In a performing and recording career over four decades, Stephanie McCallum has become renowned for a pianistic practice based on refined control of sound, nuanced artistic instincts and fearless virtuosic control. Whether playing the ‘Alps and Himalayas of pianism’ (Hugh Macdonald), Alkan’s monumental Opus 39, the demanding complexities of Boulez, Xenakis or Ferneyhough, the poetic miniatures of Schumann or a previously undiscovered Beethoven bagatelle, her performances are marked for their acute sense of colour, carefully moulded line and subtle interpretive insight.
A graduate of the Sydney Conservatorium of Music under Gordon Watson and subsequently a pupil of Alkan authority Ronald Smith, she gave what the Times described as ‘an impressive debut’ at the Wigmore Hall, developing a concert career in the UK and Europe. Her early recordings focussed on nineteenth solo virtuosity and contemporary avant garde and Australian works and she has gone on to record an impressive catalogue of twenty-two solo CDs and a large number of ensemble discs.
Described by London HiFi News and Record Review as ‘a formidable and insightful pianist’, she has championed not only the music of Liszt, Weber and Alkan, but many other French masters, renowned and neglected, including Erik Satie, Alexandre Boëly, Alberic Magnard and Guy Ropartz.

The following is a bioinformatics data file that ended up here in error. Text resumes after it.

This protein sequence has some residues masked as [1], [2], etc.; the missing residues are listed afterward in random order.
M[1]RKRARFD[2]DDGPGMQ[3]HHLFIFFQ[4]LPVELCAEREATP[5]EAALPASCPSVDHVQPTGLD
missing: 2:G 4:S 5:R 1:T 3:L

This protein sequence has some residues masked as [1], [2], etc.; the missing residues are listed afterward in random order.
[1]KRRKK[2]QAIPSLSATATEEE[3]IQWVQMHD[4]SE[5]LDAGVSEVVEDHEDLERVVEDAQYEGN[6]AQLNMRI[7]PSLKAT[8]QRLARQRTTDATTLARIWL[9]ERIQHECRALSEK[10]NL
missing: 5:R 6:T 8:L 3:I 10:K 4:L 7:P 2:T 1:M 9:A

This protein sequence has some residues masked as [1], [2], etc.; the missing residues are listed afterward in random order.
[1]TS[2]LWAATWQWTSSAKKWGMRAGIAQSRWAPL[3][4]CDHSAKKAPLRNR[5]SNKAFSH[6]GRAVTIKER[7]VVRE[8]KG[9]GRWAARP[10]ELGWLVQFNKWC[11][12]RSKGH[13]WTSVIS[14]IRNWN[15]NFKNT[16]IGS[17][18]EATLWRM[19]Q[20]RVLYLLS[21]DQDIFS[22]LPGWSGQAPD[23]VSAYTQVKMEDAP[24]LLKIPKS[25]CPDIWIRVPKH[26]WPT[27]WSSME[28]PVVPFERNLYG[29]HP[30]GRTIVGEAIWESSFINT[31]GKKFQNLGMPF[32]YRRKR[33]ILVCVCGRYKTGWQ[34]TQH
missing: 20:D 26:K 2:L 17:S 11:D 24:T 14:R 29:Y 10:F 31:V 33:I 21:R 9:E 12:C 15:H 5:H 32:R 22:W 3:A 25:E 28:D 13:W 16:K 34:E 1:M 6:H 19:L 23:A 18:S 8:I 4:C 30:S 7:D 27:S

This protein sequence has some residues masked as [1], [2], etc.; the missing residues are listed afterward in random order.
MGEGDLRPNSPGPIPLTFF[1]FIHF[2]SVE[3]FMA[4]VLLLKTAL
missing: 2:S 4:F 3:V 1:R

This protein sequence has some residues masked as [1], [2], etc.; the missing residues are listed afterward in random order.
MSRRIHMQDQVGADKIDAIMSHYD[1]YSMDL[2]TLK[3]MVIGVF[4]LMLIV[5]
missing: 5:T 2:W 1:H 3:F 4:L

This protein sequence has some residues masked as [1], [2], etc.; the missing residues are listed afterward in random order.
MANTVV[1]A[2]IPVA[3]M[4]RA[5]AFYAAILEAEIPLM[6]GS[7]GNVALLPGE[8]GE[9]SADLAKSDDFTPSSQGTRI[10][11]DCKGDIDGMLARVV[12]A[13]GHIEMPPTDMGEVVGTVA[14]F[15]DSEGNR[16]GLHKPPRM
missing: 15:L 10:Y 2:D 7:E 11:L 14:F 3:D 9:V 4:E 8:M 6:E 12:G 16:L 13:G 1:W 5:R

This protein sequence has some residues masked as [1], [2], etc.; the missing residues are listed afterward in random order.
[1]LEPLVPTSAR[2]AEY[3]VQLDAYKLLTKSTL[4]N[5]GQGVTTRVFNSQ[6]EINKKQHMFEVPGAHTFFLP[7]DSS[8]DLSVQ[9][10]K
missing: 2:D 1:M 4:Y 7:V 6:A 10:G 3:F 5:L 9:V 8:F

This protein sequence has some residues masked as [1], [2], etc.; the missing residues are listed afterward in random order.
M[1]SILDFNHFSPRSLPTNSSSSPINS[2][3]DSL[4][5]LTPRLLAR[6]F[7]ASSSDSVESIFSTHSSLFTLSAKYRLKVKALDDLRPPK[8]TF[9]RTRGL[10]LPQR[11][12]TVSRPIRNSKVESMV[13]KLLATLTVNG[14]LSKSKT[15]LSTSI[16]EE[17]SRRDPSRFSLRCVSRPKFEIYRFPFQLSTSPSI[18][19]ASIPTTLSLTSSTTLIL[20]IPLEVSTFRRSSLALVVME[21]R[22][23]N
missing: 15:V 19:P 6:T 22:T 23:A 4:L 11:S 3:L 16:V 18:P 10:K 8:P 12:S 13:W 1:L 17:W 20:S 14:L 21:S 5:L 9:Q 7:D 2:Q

She was a founding member of contemporary music ensemble AustraLYSIS and the Sydney Alpha Ensemble, has performed with the Australia Chamber Orchestra, ELISION and as concerto soloist with leading Australian orchestras, including in Elena Kats-Chernin’s Displaced Dances specially written for her.
Her recent recordings and performances have explored historic instruments. Her 2018 CD of solo piano music by Alexandre Boëly had Music Web noting her as the “perfect advocate of this music”. Early Music journal found her first duo disc with Erin Helyard was “one of the most riveting discs I have heard all year and I rate it five stars for performance, choice of repertory, instruments, recording quality and presentation.”